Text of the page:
“Time Out on Executions” signs radiated through Kleman Plaza Thursday afternoon as a small group of protesters spread their message of how the death penalty is unjust.
The rally in favor of a death penalty moratorium began Jan. 21. Over the last month,supporters for a “time out on executions” marched from Ralford, an area in Florida where executions are performed, to the Capitol.
The protesters, including former Florida death row inmates, walked to Tallahassee to present the governor with thousands of signatures in support of temporary halt on executions.
The state of Illinois has already decided to halt executions to further investigate the cases of inmates on death row.
Delbert Tibbs, an African-American former death row inmate convicted of rape and murder, later released, spoke at the rally. He explained human error and how error plays out in the judicial system.
“I am here to bare witness that the state makes mistakes. All human endeavors, it seems to me are full of mistakes,” Tibbs said.
Whether the death penalty moratorium is on Gov. Jeb Bush’s agenda is unknown. The governor’s office was unavailable for comment.
Sheila Meeham, a representative speaking on behalf of former death row inmate Steve Hanlon, discussed a poll taken by the Tallahassee Democrat concerning the public’s view of the death penalty.
“There was a poll taken that said the death penalty was now favored up from 63 percent to 70 percent. [Hanlon] wanted me to point out to you that that was a stupid question to ask,” Meeham said. “The question that needs to be asked is, are you in favor of the death penalty if given the option of life without parole.”
Meeham explained that the percentage of people in favor is lower when the question is asked differently.
“When you ask the question that way you get very different numbers. The latest polling says that only 45 percent of Floridians favor the death penalty when given this option. That means today a minority of Floridians support the death penalty,” Meeham said.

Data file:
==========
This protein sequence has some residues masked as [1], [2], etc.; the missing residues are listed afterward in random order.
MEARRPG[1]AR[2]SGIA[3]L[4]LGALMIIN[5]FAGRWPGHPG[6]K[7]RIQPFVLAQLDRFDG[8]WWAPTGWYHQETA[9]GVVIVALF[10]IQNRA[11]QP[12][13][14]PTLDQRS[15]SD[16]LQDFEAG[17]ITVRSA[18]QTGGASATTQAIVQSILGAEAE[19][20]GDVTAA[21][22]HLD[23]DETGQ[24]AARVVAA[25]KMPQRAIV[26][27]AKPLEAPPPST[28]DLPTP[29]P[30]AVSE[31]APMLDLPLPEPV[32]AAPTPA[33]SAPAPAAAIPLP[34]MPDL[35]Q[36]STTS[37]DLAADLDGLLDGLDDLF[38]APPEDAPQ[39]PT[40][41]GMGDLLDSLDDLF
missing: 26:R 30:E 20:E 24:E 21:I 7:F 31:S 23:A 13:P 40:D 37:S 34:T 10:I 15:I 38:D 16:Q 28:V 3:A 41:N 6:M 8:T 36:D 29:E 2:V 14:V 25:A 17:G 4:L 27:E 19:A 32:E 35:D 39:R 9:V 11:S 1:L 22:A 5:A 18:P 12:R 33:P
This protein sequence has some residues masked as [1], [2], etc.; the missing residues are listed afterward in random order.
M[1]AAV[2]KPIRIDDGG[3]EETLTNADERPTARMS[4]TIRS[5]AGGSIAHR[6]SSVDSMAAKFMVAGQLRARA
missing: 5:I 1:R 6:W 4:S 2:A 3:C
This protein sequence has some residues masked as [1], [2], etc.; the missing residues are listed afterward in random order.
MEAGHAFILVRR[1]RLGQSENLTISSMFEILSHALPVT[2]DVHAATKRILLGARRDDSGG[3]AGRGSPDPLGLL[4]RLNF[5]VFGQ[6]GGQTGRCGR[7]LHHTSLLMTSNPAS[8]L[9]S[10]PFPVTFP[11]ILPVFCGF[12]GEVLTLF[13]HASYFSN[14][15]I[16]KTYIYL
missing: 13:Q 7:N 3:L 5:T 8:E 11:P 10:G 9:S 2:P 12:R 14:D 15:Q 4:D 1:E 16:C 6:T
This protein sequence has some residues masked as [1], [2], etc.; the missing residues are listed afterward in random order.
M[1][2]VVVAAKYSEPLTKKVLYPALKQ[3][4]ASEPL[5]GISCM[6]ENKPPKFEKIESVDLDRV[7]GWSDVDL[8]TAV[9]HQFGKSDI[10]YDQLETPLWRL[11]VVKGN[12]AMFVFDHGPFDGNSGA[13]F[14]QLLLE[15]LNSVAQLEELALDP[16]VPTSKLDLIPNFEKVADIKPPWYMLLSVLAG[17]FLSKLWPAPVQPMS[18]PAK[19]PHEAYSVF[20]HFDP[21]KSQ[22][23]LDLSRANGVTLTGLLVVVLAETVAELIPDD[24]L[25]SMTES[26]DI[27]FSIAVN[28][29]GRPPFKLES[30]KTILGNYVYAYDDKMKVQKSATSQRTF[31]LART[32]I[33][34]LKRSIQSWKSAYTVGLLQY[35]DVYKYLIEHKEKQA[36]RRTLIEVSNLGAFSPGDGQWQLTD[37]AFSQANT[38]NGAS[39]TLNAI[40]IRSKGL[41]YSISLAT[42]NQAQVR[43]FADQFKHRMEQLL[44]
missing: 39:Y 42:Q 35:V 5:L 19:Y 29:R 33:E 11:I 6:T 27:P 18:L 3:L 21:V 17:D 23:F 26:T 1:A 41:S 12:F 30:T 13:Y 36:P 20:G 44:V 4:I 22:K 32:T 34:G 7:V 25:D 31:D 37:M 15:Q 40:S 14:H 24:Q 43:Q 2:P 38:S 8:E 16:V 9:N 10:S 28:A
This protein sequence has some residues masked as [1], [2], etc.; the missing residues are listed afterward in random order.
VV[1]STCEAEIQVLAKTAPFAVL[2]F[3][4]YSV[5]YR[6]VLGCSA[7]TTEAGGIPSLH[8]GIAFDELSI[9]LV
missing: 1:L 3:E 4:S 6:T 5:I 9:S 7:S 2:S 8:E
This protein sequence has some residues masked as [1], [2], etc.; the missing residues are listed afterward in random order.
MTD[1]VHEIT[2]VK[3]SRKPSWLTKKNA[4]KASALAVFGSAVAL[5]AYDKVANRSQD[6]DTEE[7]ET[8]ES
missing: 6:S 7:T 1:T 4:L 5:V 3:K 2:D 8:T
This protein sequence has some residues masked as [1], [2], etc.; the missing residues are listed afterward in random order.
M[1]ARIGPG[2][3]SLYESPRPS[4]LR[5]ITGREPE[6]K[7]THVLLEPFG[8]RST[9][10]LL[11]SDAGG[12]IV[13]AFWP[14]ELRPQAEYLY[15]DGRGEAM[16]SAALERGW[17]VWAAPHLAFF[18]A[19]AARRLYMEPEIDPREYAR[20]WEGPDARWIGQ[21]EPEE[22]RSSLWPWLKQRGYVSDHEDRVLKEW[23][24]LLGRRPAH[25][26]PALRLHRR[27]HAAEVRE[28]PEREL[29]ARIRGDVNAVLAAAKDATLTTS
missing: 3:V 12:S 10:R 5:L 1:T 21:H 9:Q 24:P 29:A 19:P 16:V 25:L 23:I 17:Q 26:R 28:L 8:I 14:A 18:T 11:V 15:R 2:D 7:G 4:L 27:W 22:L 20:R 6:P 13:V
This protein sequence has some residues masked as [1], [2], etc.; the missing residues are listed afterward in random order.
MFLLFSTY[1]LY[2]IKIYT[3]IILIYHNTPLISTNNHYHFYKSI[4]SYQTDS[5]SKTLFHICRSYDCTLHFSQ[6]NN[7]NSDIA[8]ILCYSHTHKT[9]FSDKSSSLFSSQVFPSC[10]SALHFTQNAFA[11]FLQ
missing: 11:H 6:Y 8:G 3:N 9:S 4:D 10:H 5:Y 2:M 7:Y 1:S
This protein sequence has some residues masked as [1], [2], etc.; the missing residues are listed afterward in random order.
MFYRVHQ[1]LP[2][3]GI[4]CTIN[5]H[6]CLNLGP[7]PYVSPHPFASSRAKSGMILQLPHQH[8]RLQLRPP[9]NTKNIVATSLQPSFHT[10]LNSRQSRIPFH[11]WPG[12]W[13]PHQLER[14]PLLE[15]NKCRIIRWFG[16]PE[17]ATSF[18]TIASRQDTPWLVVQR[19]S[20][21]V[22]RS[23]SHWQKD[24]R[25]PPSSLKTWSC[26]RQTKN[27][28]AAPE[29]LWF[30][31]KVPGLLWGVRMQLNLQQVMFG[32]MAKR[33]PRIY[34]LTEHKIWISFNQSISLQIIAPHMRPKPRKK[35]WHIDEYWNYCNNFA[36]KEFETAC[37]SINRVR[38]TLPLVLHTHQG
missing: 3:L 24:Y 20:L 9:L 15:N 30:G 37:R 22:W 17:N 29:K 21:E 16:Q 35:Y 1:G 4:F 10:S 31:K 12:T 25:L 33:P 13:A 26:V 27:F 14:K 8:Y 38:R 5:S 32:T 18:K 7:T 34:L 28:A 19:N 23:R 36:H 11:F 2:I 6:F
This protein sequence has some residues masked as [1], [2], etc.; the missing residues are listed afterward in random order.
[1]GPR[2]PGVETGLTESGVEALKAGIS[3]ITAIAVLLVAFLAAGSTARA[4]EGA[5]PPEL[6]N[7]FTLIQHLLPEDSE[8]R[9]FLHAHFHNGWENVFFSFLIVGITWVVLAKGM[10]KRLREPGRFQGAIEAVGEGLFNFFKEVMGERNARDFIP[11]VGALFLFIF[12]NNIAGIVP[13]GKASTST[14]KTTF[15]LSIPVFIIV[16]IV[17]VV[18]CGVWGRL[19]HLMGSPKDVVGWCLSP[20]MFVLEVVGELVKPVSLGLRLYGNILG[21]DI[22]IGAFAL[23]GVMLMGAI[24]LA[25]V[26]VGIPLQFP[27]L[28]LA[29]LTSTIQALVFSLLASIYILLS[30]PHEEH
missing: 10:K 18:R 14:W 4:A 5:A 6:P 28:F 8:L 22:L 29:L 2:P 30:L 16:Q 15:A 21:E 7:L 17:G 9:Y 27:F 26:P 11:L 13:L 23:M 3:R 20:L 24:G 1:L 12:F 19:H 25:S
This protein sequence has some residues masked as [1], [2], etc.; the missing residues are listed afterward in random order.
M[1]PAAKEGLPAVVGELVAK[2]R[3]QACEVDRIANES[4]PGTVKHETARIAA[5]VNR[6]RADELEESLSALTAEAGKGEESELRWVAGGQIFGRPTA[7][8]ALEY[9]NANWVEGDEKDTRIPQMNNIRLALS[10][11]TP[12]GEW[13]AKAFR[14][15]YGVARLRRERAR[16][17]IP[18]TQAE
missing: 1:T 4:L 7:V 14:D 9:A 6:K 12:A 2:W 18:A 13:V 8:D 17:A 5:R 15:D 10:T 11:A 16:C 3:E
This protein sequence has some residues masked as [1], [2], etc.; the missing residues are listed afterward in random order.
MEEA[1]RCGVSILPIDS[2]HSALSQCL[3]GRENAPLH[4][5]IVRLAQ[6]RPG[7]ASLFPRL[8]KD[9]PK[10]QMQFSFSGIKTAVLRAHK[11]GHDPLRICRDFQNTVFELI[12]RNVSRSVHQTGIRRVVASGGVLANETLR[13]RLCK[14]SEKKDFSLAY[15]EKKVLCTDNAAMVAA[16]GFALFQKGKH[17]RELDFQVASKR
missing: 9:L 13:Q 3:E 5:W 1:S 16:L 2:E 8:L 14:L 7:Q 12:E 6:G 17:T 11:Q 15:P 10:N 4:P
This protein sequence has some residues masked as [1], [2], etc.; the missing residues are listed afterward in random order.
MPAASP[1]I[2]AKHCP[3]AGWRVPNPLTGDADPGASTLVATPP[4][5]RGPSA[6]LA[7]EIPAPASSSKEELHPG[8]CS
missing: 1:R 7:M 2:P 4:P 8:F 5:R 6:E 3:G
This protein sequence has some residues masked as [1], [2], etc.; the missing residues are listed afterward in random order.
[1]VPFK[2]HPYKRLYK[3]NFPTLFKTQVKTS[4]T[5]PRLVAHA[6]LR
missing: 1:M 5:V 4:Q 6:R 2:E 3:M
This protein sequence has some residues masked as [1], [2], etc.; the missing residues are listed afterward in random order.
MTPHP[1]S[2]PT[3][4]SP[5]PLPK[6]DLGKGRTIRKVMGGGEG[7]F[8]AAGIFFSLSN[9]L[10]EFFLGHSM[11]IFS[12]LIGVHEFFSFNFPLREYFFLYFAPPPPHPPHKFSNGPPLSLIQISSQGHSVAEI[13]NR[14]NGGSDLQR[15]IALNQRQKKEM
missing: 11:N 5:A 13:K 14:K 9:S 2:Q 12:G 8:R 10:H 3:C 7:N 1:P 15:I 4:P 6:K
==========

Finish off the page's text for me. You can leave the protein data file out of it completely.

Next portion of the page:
She pointed out that the Columbia University School of Law did an extensive study of the death penalty in the United States between 1973 and 1995. The study found that “in 68 percent of capital cases state and federal courts found errors sufficiently serious to require new trials or new sentencing.”
Bradley P. Scott is a former inmate sentenced to death in 1978 on a murder conviction and released in 1991 on an appeal to the Supreme Court. He paints a picture of life on death row.
“I think almost everybody on death row will probably tell you they didn’t commit the crime,” Scott said. “But the chances are that there are quite a few who didn’t commit the crime that could be executed. If the state had their way I would’ve been executed years ago.”
Although, Scott is a free man, he didn’t forget about the inmates he left behind.
“I didn’t turn my back on my fellow brothers who are in there that could be facing death or die at anytime. I try to be a part of groups who come out and do these things,” he said. The judicial system is so messed up right now. Let’s find out what’s working and what isn’t. What’s working now isn’t working.”
Ed Deaton, an African-American former death row inmate, tells of his horror on death row.
“It was just like being locked in a bathroom for a long time,” he said.
The racial background of death row inmates is a factor of the death penalty system that “isn’t working.”
Meeham also discussed the racial injustice within capital punishment.
“Almost nobody is sentenced to death for killing a black person. Fifty-one people have been executed in Florida since 1979,” she said. “African-Americans are 47 percent of the homicide victims in Florida. But only 12 percent of the inmates are executed for killing an African-American. No white person has ever been executed in the history of the state of Florida for killing an African-American person.”
According to the U.S. Bureau of Justice Statistics, of the people executed in 2000, 49 were white, 35 were black and one was American Indian. In 2001, 66 inmates were executed, 19 fewer than in 2000.